Harari’s Future Perspective
Two of the most interesting (and bestselling) books in recent years have come from the keyboard of Yuval Noah Harari. One is about the past, Sapiens: A Brief History of Mankind. It is, in fact, brief, compared to the subject matter.
The other, Homo Deus: A Brief History of Tomorrow, is about the future, which is more up our alley here.
Both are cracking good reads, as they say in reviews of popular British fiction. Homo Deus was released in 2017, so much of its story of the future remains just there, in the future. But some of his opening sketch of the present (including the past century or so) stimulated some reaction from those of us who do strategic foresight for a living.
Harari’s Future Perspective: Adios starvation, disease and war?
In the introductory chapter of Homo Deus, Harari states that what distinguished the past half-century-to-a-century from all previous periods of human history is that three great scourges have been conquered: starvation, disease, and war.
First, he says, mass starvation has been eliminated. Famines occur, to be sure; but they only occur where political leaders or warring factions decide that they would benefit from the starvation. He cites the examples of Syria, Sudan, and Somalia.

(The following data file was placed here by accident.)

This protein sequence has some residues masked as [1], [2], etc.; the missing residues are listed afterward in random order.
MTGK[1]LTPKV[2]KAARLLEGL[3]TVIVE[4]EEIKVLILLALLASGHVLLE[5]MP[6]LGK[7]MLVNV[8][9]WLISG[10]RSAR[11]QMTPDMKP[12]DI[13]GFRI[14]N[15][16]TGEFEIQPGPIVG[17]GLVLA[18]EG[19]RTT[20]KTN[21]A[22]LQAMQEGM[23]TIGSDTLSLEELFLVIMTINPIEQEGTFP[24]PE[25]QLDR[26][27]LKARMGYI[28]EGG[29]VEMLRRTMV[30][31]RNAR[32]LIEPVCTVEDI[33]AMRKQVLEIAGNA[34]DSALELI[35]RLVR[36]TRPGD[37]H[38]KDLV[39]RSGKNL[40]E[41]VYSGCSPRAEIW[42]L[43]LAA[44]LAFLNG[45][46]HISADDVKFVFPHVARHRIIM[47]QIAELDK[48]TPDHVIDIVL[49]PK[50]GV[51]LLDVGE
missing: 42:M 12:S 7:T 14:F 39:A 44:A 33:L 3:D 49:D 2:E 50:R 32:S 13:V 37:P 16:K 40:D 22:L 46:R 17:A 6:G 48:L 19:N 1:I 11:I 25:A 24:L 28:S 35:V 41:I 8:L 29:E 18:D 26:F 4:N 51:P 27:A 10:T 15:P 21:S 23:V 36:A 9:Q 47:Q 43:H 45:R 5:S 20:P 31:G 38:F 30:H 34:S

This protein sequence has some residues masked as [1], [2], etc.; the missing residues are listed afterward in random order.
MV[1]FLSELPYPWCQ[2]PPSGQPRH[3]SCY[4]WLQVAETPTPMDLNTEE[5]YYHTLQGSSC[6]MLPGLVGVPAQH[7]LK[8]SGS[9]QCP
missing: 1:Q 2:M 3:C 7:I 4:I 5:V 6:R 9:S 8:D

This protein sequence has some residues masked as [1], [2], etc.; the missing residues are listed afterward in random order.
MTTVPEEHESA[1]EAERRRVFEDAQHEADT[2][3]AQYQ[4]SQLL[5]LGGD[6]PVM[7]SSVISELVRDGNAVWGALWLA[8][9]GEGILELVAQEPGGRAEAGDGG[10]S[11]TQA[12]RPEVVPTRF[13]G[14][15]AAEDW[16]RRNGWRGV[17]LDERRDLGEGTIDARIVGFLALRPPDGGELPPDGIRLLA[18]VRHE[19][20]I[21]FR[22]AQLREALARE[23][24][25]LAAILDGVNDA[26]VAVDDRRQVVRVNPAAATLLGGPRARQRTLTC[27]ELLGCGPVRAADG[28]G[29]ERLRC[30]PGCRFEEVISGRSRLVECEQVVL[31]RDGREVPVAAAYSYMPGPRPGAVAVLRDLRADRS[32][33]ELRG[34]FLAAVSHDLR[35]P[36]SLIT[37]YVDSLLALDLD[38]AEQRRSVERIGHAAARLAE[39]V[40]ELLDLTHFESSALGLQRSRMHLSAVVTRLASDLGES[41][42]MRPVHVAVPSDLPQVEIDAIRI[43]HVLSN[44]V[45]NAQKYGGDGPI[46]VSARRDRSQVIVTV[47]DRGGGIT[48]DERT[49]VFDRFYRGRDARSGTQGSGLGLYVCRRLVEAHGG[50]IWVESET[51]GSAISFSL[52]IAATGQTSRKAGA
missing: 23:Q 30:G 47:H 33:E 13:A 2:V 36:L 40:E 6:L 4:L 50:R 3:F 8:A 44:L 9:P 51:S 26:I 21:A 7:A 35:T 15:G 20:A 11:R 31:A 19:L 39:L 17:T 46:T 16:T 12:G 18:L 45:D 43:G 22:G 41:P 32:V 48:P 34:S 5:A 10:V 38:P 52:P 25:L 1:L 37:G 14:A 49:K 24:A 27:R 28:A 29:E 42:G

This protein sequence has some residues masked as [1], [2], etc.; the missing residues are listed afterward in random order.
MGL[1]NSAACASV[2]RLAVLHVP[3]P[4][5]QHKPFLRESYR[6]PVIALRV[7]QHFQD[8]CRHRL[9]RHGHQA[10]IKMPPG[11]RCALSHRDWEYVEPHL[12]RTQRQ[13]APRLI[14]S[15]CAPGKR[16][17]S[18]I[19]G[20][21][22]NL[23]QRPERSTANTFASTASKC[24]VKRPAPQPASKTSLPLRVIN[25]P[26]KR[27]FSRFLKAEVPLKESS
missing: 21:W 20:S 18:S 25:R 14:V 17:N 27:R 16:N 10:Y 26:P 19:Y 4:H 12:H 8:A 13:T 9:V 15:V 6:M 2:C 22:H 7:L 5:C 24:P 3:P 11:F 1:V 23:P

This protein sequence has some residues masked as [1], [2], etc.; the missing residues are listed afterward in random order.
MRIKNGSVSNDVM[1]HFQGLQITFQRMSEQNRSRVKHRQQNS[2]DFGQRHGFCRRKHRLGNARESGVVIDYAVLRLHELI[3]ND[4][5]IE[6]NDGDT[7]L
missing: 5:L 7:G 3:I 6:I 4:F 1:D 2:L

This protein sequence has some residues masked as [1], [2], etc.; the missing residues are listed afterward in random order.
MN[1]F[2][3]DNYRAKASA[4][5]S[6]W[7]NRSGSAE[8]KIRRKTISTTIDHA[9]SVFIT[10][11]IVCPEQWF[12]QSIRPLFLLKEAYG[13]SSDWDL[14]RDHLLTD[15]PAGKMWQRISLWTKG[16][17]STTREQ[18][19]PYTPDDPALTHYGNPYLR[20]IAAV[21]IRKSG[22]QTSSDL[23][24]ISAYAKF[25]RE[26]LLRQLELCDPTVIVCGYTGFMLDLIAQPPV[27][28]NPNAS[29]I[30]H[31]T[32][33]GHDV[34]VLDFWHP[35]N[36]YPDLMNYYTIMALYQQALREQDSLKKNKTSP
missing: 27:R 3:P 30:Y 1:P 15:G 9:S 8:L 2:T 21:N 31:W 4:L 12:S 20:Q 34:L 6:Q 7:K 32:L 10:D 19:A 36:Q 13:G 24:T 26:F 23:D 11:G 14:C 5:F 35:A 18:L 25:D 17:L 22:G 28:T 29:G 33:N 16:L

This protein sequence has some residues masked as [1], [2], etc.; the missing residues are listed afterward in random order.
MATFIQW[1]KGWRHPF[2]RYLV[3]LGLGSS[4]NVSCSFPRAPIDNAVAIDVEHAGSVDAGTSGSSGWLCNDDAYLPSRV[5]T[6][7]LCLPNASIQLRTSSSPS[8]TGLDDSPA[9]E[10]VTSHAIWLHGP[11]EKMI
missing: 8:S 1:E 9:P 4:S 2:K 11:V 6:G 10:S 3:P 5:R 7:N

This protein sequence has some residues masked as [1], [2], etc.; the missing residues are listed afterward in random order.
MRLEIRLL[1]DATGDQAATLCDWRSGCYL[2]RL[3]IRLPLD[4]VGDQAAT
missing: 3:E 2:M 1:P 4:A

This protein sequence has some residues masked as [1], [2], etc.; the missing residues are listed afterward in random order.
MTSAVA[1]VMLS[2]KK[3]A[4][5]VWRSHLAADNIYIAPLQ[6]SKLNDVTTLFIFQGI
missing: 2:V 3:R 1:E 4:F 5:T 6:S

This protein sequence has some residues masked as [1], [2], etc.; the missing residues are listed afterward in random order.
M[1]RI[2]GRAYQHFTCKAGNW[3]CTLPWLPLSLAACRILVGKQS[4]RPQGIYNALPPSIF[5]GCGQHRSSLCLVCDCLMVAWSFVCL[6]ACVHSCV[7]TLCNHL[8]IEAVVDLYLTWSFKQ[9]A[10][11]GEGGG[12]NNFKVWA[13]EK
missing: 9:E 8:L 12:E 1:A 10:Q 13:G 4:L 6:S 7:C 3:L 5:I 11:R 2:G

His second point is one he might have wanted to have couched a bit differently:
“Every few years we are alarmed by the outbreak of some potential new plague, such as SARS in 2002/3, bird flu in 2005, swine flu in 2009/10 and Ebola in 2014. Yet thanks to efficient counter-measures these incidents have so far resulted in a comparatively small number of victims…No one can guarantee that plagues won’t make a comeback, but there are good reasons to think that in the arms race between doctors and germs, doctors run faster. …With each passing year doctors accumulate more and better knowledge, which they use in order to design more effective medicines and treatments. Consequently, though in 2050 we will undoubtedly face much more resilient germs, medicine in 2050 will likely be able to deal with them more efficiently than today.”
It would be a cheap shot to fault Harari for this. But it does illustrate several reasons why we at the Futures Strategy Group never give one single forecast of the future.
Harari’s Future Perspective: Oh yeah, COVID…
First, as Harari notes, there is no particular reason to believe that “plagues won’t make a comeback,” say, within 3 years of one’s publication date. That is the most direct criticism of his thesis: a plague certainly did make a comeback, and its global effects have dwarfed any event since, possibly, World War II.
But more importantly, Harari saw global society and the global medical establishment as a unified and rational whole, able to respond reasonably to a threat to health. In the event, it has proven to be nothing of the kind. Just take the World Health Organization (WHO). Throughout the Covid-19 crisis the WHO has struggled to get the major nations of the world to not only follow its guidance but to recognize its authority.